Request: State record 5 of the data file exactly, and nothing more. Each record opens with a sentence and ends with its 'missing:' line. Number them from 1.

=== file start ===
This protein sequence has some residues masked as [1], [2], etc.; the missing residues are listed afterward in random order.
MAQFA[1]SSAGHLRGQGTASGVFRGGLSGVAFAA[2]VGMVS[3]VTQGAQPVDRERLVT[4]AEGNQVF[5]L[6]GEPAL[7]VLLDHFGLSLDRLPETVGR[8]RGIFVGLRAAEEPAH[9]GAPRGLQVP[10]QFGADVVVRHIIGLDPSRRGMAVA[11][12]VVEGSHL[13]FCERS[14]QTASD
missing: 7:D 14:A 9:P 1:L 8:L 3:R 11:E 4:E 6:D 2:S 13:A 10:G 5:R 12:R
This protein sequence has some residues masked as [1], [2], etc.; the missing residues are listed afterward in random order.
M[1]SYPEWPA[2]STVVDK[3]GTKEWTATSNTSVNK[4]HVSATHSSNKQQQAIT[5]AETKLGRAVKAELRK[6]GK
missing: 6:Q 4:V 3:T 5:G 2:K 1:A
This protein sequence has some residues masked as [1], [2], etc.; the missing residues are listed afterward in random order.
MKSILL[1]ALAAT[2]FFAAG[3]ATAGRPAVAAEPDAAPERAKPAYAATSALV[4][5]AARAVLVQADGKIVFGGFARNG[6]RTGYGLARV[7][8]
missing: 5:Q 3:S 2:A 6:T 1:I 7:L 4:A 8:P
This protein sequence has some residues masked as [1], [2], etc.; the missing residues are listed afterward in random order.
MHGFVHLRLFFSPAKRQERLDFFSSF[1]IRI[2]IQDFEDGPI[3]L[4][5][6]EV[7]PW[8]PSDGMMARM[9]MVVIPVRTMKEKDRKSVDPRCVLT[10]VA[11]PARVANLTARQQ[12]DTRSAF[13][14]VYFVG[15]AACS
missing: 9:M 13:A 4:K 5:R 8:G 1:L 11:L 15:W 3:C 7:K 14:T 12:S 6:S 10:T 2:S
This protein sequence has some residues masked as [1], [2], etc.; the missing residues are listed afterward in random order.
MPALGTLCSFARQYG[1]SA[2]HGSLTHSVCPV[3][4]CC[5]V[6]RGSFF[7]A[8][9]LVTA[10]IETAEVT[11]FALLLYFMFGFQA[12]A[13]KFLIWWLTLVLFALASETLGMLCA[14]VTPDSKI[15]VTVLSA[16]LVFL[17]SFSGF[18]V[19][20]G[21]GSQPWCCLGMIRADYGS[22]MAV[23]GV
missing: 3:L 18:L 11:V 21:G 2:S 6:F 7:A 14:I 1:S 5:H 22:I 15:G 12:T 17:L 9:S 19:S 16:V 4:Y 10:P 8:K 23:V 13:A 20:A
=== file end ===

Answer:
This protein sequence has some residues masked as [1], [2], etc.; the missing residues are listed afterward in random order.
MPALGTLCSFARQYG[1]SA[2]HGSLTHSVCPV[3][4]CC[5]V[6]RGSFF[7]A[8][9]LVTA[10]IETAEVT[11]FALLLYFMFGFQA[12]A[13]KFLIWWLTLVLFALASETLGMLCA[14]VTPDSKI[15]VTVLSA[16]LVFL[17]SFSGF[18]V[19][20]G[21]GSQPWCCLGMIRADYGS[22]MAV[23]GV
missing: 3:L 18:L 11:V 21:G 2:S 6:F 7:A 14:I 1:S 5:H 22:I 15:G 12:T 17:L 9:S 19:S 16:V 4:Y 10:P 8:K 23:V 13:A 20:A